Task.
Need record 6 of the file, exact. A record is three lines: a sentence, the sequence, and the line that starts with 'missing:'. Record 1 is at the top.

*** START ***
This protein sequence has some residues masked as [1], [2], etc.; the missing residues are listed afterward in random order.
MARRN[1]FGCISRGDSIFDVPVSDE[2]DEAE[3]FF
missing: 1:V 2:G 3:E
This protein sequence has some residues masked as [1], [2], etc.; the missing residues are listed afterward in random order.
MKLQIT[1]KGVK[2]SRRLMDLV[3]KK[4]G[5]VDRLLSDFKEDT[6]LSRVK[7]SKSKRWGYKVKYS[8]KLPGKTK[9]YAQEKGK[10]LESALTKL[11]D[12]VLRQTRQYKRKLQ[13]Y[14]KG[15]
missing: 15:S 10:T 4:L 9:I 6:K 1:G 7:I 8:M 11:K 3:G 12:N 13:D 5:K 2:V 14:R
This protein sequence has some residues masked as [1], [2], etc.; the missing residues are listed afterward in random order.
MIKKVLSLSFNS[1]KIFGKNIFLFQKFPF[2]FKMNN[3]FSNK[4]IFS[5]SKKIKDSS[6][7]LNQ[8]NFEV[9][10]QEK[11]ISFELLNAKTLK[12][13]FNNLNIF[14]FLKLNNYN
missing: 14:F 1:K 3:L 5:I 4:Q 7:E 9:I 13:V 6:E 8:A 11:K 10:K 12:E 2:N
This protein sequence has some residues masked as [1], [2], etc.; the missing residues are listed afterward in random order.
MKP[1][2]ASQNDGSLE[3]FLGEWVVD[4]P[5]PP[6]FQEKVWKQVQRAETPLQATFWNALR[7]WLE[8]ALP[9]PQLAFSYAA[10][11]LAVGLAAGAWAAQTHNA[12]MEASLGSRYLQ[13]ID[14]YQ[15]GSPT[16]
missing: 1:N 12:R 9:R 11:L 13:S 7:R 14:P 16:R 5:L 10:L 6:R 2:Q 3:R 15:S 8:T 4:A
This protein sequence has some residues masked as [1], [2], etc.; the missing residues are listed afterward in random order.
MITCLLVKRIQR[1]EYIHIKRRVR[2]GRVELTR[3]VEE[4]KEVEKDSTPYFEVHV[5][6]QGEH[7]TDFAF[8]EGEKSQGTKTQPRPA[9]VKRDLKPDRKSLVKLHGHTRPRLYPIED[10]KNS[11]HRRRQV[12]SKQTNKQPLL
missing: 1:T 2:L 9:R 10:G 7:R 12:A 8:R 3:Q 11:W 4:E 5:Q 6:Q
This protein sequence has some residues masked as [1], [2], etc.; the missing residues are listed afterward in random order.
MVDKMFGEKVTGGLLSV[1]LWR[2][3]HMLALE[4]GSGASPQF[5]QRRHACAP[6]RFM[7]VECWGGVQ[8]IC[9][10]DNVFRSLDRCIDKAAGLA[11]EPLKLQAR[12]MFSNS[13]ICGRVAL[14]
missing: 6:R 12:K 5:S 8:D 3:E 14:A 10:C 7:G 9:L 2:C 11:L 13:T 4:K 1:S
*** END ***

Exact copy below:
This protein sequence has some residues masked as [1], [2], etc.; the missing residues are listed afterward in random order.
MVDKMFGEKVTGGLLSV[1]LWR[2][3]HMLALE[4]GSGASPQF[5]QRRHACAP[6]RFM[7]VECWGGVQ[8]IC[9][10]DNVFRSLDRCIDKAAGLA[11]EPLKLQAR[12]MFSNS[13]ICGRVAL[14]
missing: 6:R 12:K 5:S 8:D 3:E 14:A 10:C 7:G 9:L 2:C 11:L 13:T 4:K 1:S